Sunday Book Reviews – 12/6/20

Bookshelf books, photo by Alien Motives

Nose Dive by Harold McGee (2020, Penguin)

Subtitled “A field guide to the world’s smells”, this thick tome seems, at first glance, far more daunting and far less interesting than it is. The author has previously won the James Beard award – a key award in the restaurant industry – for his writing, and the book is most likely to catch the eye of those familiar with his prior work like On Food and Cooking or those who hear him on the interview circuit.

This is a bit of a shame, because the book deserves even wider distribution than is likely to be afforded by those mechanisms. It has, admittedly, a bit of a limited audience: gastronomes and science buffs. The writing is playful and informative, though, and it is the sort of book which could easily turn someone who is fairly disinterested in both food and science into a bit of a fan of both.

Any book which might reasonably stimulate a love of learning should be a prime candidate for a holiday present.

The effect of smell upon the sense of taste has been extensively documented, but McGee explains why the two are related, and how to use the pairing to accentuate the experiences of both cooking and eating. In order to do that, he breaks down the sense of smell for the reader, providing a meticulously researched guide to one of our five primary senses and one which is often disregarded.

His task is Herculean, above and beyond the comprehensive nature of the subject matter and its fairly untrod ground because, as smell is not typically a focus of people’s writing, the language of smell is considerably more restrictive than that addressing sight or touch or hearing. McGee handles this problem adroitly, no doubt aided by his prior books addressing the subject of taste.

A final point which recommends it as a gift: the book was released in October of this year. For anyone save the obsessive food or science writing fan, it is unlikely to have found its way to their shelves. My only caution is that you may want to purchase two of them simultaneously, because if you find yourself flipping through it before giving it away you’re going to want your own copy.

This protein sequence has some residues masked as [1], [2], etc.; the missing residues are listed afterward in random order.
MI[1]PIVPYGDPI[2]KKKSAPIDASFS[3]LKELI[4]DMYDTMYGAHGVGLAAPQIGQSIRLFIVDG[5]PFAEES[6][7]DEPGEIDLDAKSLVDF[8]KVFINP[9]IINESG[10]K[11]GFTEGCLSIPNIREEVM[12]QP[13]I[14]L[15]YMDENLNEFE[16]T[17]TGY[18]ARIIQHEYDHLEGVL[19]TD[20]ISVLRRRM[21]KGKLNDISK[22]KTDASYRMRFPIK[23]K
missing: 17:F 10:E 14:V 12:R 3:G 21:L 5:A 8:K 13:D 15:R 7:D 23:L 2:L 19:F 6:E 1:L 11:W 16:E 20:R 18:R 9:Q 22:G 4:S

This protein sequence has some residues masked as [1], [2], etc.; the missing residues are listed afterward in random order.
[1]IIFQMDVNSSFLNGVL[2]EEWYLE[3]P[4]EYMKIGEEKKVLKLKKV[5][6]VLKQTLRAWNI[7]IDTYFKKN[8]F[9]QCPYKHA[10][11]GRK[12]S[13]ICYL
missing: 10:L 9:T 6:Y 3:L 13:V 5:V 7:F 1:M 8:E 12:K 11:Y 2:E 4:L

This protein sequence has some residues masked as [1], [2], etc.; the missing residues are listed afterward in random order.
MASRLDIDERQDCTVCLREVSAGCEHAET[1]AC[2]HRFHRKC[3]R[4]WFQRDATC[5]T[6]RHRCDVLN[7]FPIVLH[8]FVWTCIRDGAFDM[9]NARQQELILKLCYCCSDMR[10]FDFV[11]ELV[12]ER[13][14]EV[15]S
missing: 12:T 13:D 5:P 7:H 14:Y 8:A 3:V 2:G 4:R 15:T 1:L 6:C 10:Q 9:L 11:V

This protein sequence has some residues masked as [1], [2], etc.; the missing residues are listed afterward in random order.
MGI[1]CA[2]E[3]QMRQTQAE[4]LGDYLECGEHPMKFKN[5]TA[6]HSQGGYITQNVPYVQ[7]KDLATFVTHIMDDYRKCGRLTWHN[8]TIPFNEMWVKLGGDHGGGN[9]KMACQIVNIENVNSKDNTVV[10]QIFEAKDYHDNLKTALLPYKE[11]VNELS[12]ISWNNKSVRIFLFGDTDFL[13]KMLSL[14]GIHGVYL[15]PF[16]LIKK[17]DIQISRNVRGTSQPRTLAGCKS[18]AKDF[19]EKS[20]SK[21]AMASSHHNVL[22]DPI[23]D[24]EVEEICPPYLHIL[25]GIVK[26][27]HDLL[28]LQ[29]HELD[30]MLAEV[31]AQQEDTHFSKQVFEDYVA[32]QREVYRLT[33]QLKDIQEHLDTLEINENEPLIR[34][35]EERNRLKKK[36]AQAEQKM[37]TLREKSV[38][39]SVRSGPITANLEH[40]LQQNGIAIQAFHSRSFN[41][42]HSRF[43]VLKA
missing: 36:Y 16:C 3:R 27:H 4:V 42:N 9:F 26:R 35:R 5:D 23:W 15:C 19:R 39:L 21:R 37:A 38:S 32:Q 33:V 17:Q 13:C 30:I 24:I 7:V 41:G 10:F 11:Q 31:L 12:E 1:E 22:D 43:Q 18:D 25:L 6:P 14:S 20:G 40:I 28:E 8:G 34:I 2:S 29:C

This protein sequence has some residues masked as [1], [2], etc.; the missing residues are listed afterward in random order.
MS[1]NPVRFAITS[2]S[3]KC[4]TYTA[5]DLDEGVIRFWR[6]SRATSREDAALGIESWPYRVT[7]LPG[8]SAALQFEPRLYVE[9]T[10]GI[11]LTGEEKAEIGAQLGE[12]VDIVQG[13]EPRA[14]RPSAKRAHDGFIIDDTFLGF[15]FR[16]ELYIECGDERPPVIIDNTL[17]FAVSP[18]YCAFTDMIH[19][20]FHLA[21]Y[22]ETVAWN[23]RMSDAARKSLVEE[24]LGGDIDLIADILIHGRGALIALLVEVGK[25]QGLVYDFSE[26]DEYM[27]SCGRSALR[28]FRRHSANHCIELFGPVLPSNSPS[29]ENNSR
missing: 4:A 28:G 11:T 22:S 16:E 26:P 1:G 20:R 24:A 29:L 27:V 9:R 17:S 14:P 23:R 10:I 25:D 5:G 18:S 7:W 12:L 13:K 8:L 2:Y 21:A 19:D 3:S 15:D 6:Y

Logan’s Run by William F. Nolan and George Clayton Johnson (1967, Dial)

This short dystopian novel has aged well and should be mandatory reading by most young adult authors today. In a market filled with dark interpretations of the future and teen life, Nolan and Johnson bring us a society where people are terminated on their 21st birthday,

The book addresses Nolan’s long-held concern with the ignorance of youth; it’s a theme to which he’s often returned, not out of contempt for the young but out of a fear of loss of knowledge. With age comes experience and with experience comes wisdom. This is manifested in the novel in the tendency characters have to accept the status quo about death until such time as they are facing their own termination.

It’s not just death. While that is the point which is most memorable about the book (and the screen adaptations) the casual acceptance of life is rampant throughout the book. A sex worker complains that she’s tired of children and needs a man of fifteen; the medical table – a natural substitution for the years of study required to become a good doctor – can easily be set to murder and dismember a patient instead of simply cure them. There are elements of the abhorrent on display throughout the supposed utopia, and only as he tries to escape his fate does the main character begin to recognize them for what they are.

The book is somewhat influenced by the movement toward experimental writing which was popular in the day, but that helps the narrative by providing a sense of futurism. The action – for it is essentially an action/thriller novel – is well-considered and follows naturally from prior events. On top of everything else, there’s a bit of a mystery to the story which is revealed across the final few pages.

The authors were veterans of the original Twilight Zone series, having shared duties with Rod Serling, Charles Beaumont, Richard Matheson and Jerry Sohl to produce some of the most memorable television of the black & white era. They knew how to construct a story and present it across a short time span. This novel is a perfect demonstration of their skill. For anyone who is willing to read science fiction, it is strongly recommended.

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About AlienMotives 1991 Articles
Ex-Navy Reactor Operator turned bookseller. Father of an amazing girl and husband to an amazing wife. Tired of willful political blindness, but never tired of politics. Hopeful for the future.